Architect: Michael Newberry
Situated in a secluded enclave next to the River Wylye, this three-bedroom detached house is surrounded by landscaped gardens and mature trees. The single-storey, steel-frame structure is full of natural light and feels immediately at home in its environment, testament to the skill of its architect Michael Newberry.
The entrance to the house is from a gravel drive with white-rendered walls. The front door opens onto the main living space, a large area which is open and light with travertine floor throughout. There are three bedrooms, including a master bedroom with en-suite bathroom and walk-in wardrobe that leads out to the poolside, and two further bedrooms both with access to the garden. A door from the kitchen/dining room leads onto a wooden deck that wraps around the house to an eight-metre swimming pool.
The main structure of the house is a steel frame, which is grit-blasted, zinc-sprayed and industrially painted. The glass walls reveal a panoramic view of the multiple terraces and gardens designed by the acclaimed landscape designer, John Brookes. In essence the house is one space, divided by rendered partition walls that separate the living areas.
The orientation of the house captures all available sunlight with roof hangings and louvres designed to maximise solar energy in winter and shade the glass from full sun in the summer. The entire structure is insulated to a very high standard, the result being a temperate and very economical house.
Subject to the usual permissions, plans have been drawn-up by Newberry to develop a fourth bedroom and there is potential to convert the double garage into a studio/annex with all services installed for alternative use.
Bishopstrow is a small village on the River Wylye in Wiltshire, approximately two miles south-east of Warminster, which lies on the edge of the Cranborne Chase and West Wiltshire Downs Area of Outstanding Natural Beauty. Warminster boasts many historic attractions as well as nature trails, meadows and grassy marshlands. It is also the nearest town to Longleat, the stately home and seat of the Marquess of Bath and Longleat Safari Park. The Bishopstrow Hotel and Spa is a short drive up the road.
Trains from Warminster to London Waterloo take just over 2 hours, whilst Bath Spa is 30-40 minutes and Bristol is approximately 45 minutes. The A303 is just over 8 miles away for access to London or the West Country.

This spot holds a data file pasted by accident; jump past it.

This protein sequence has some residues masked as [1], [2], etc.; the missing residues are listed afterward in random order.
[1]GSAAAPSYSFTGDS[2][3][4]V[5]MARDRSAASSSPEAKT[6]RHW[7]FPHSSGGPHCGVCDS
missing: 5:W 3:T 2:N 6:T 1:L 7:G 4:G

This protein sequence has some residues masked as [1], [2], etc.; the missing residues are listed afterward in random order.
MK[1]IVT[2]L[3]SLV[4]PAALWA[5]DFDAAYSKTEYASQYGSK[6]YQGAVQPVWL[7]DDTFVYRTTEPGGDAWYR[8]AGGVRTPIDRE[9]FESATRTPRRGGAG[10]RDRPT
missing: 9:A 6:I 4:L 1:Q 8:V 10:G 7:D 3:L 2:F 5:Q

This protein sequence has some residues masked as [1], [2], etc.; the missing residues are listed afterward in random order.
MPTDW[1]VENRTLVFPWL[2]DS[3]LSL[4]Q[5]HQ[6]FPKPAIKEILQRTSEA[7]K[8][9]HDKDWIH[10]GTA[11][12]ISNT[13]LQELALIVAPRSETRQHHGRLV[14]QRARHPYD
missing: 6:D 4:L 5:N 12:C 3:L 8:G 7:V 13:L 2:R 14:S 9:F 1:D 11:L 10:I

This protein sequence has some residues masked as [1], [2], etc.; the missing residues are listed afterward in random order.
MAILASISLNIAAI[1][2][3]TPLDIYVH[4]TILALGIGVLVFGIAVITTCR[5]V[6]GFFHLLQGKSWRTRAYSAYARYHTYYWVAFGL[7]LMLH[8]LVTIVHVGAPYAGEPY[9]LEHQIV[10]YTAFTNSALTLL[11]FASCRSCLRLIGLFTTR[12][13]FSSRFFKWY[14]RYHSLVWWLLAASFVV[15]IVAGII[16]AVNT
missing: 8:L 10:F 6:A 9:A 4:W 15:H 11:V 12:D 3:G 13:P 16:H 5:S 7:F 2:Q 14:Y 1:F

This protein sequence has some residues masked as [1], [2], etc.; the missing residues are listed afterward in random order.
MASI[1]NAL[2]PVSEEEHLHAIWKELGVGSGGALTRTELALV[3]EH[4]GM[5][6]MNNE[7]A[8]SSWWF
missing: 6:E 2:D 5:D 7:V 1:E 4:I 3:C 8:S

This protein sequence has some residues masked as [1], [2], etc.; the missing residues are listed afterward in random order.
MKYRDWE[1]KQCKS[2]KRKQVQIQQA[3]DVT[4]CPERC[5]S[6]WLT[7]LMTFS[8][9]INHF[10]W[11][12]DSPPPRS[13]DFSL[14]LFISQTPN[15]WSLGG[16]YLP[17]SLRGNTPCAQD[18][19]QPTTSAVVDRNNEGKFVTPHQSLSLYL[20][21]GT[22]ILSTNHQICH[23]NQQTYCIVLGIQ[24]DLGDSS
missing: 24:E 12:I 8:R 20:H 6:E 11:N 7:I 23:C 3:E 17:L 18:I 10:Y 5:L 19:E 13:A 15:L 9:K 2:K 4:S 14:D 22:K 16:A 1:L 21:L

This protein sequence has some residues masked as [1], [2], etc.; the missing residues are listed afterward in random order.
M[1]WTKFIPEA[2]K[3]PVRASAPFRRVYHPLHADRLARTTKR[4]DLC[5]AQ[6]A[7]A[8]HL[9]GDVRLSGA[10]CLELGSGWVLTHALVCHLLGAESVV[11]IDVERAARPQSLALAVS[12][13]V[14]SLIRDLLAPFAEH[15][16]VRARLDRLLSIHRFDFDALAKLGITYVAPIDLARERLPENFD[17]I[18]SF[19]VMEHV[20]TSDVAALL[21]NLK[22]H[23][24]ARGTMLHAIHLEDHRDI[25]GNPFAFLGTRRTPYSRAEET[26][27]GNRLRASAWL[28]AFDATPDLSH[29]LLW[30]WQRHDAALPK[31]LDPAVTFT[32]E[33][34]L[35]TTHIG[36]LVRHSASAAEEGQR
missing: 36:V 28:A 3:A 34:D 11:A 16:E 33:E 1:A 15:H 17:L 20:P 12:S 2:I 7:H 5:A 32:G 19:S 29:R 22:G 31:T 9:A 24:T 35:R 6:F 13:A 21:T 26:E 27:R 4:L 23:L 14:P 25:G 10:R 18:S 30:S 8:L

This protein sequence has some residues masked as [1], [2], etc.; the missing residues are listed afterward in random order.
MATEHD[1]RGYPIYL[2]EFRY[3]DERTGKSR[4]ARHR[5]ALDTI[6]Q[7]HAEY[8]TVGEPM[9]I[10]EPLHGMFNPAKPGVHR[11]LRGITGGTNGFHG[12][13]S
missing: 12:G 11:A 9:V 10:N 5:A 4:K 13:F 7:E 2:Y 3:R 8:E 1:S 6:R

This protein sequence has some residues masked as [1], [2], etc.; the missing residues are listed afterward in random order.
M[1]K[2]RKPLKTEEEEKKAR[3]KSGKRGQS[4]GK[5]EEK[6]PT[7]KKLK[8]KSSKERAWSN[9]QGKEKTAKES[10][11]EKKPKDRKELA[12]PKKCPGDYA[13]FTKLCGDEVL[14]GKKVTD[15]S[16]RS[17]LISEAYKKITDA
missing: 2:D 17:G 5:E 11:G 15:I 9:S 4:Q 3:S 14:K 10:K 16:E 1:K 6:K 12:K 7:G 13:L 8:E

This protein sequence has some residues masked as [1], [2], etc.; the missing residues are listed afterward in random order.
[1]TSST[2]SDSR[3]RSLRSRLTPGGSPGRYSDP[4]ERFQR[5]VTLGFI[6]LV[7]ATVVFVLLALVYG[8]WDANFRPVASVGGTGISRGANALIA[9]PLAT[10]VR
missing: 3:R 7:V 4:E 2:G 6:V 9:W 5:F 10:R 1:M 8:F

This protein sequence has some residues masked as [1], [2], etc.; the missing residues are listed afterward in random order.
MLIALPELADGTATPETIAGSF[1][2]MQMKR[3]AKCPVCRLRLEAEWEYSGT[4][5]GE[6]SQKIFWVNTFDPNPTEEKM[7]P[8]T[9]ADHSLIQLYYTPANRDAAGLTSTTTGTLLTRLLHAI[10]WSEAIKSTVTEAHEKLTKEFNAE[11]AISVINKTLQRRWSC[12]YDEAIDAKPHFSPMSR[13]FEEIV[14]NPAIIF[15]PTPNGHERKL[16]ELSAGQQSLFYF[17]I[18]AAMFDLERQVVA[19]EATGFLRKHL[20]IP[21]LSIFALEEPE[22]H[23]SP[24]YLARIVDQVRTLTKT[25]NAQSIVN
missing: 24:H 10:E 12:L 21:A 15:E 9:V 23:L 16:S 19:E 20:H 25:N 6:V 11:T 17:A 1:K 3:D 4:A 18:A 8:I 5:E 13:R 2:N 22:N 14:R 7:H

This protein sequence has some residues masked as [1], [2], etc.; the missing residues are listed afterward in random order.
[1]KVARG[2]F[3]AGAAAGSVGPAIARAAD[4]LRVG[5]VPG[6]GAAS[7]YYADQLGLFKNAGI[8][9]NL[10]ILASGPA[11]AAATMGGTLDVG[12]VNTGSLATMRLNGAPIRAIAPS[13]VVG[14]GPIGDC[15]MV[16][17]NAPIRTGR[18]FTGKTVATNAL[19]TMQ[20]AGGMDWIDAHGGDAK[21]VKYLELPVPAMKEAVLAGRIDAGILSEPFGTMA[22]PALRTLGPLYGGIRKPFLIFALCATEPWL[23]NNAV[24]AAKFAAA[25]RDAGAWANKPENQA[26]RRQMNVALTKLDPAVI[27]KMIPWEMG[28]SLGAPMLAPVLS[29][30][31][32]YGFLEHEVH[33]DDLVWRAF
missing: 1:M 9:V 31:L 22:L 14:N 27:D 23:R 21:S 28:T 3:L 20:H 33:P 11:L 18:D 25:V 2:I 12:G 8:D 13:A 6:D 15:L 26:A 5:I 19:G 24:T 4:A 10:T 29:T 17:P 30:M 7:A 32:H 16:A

Please note that all areas, measurements and distances given in these particulars are approximate and rounded. The text, photographs and floor plans are for general guidance only. The Modern House has not tested any services, appliances or specific fittings — prospective purchasers are advised to inspect the property themselves. All fixtures, fittings and furniture not specifically itemised within these particulars are deemed removable by the vendor.
An eminent British architect, Michael Newberry is credited with designing the UK’s first glass and steel house in the Surrey village of Capel. Known as ‘Panshanger’, the house was designed by Newberry at the age of 27 for his own use, a theme that continued throughout his career.
In 2006, Newberry designed a second glass and steel house, this time in the village of Bishopstrow in Wiltshire. The setting was crucial to the design; “From the outset I wanted to create an open, eco-friendly house that would blend seamlessly into the garden and provide a perfect backdrop for displaying contemporary sculpture.” Newberry entrusted the design for the garden to a long-standing colleague, the renowned garden designer John Brookes, having worked together on numerous projects.
In an interview with Wiltshire Magazine in 2008, Newberry said “The garden was designed simultaneously with the house and planning application, which allowed us to get a head start on the garden while the building was going up. The genesis of the house was crystallising in broad terms and the essence of this is that for every space there is a garden relating to that space. Every room you go into has its own garden. There are seven in all. It’s not like looking out of a house and seeing the garden as you would normally. This house has 360 degrees of garden. If you stand in the hub of the house and rotate full circle, you can see seven gardens, which is unusual”.
An eminent British architect, Michael Newberry (1930-2016) is credited with designing the UK’s first glass and steel house in the Surrey village of Capel. Known as ‘Panshanger’, the house was designed by Newberry at the age of 27. It was an elegant building designed for himself and his family, that, according to an article published in The Age in 1958, had only one internal door leading into the bathroom.
In 2006, Newberry designed a second glass and steel house – again for his own occupation – this time in the village of Bishopstrow in Wiltshire. The setting was crucial to the design, as Newberry himself expressed: ‘From the outset I wanted to create an open, eco-friendly house that would blend seamlessly into the garden and provide a perfect backdrop for displaying contemporary sculpture.’